HOA transfer fees are getting some attention in the news again this week. In particular, news coverage has focused on demands that HOA property management companies provide invoices for the transfer fees charged to buyers or sellers of properties within HOAs. There is good news for buyers and sellers in HOAs: access to transfer fee information is already available.
What exactly are transfer fees? Colorado statutes address transfer fees in the three following ways that are relevant to HOAs and their members:
- The Colorado Revised Nonprofit Corporation Act expressly authorizes nonprofit corporations to impose transfer fees upon their members unless the articles of incorporation provide otherwise. Most HOAs are formed as nonprofit corporations and have this right to impose transfer fees.
- The real property statutes prohibit certain transfer fee covenants, such as those intended to benefit a person or entity who does not hold an interest in the property burdened by the covenant. But transfer fee covenants for fees payable to homeowner associations are not prohibited and are recognized by statute as valid fees.
- Community association management companies typically contract with the HOAs they manage to charge transfer fees to the buyers or sellers of properties within those communities. The community association manager statutes and licensing rules impose explicit requirements on managers concerning these transfer fees. Those statutes and rules are the good news for buyers and sellers, and all owners, who want to know what transfer fees apply in their HOAs.
So what rights do owners, buyers, and sellers have to access transfer fee information?
Here is what the statute says:
12-61-1004.5. Fees and charges for contracted services and home sales – disclosure required
(1) Every manager, and every agent or other person who represents or negotiates on behalf of a manager, shall disclose to the executive board of each HOA for which it provides or offers to provide services, during contract negotiations and thereafter on an annual basis, all fees and other amounts that the manager charges or will charge to the common interest community, unit owners, and purchasers of units in the common interest community for or as a result of any service, product, transaction, or item of value provided by the manager, any employee or contractor of the manager, or any other individual or entity with whom the manager associates in the performance of community association management services.
(2) Neither a manager nor any agent of a manager may enforce any fee or charge, including a transfer fee, against the HOA or any buyer or seller of property served by the HOA unless the fee or charge is:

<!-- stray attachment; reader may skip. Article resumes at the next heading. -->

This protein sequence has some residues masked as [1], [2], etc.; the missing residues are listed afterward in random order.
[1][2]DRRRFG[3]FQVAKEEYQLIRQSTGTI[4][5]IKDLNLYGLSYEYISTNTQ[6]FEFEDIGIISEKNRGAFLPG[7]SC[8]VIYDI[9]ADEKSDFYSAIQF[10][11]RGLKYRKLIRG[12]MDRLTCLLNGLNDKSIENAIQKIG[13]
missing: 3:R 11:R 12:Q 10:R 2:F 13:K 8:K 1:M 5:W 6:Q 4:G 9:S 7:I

(a) Explicitly disclosed in the manager’s contract with the HOA or an addendum to the contract; or
(b) Documented by a clearly identified line item on a real estate closing settlement statement.
(3) In addition to making the disclosures required under subsections (1) and (2) of this section, a manager shall disclose to the executive board all remuneration the manager or any subsidiary, affiliate, or related person or entity receives or will receive, directly or indirectly, in connection with its relationship with the common interest community.
(4) The division may regulate, investigate, and take disciplinary action against any manager or principal thereof for a violation of this section.
Here are the relevant provisions of the community association manager (“CAM”) rules:
F-6) Contracts, agreements, authorizations and disclosures must be in writing.
1) All contracts, agreements, authorizations and disclosures between a CAM or CAM company and a common interest community must be in writing and must contain the entire agreement of the parties.
2) The written agreement between the parties must be legible and clearly specify the terms and conditions of the management services to be performed by the CAM or CAM company. The agreement must include, but is not limited to, the following:
a) Beginning and ending dates of the contract;
b) Details of all compensation, fees and charges;
c) Cancellation rights of the parties;
d) Record retention and distribution policy;
e) Errors and omissions insurance coverage;
f) Crime fidelity insurance coverage;
g) A general description of the records to be kept and the accounting or bookkeeping system to be used; and
h) The designated manager’s license number.
3) A CAM or CAM company must disclose in writing and at no charge, within 3 business days after a request by an owner in a common interest community, or by a buyer or seller who is under contract for the purchase of real property or a unit in a common interest community, or their respective agent, all fees and charges that the CAM or CAM company will charge in connection with the sale, transfer and closing of the real estate or unit in a common interest community.
The requirements imposed by statute and rule clearly give owners, buyers, and sellers access to the transfer fees in their communities and set forth the penalties for failure to provide the information upon request. Please help spread this good news!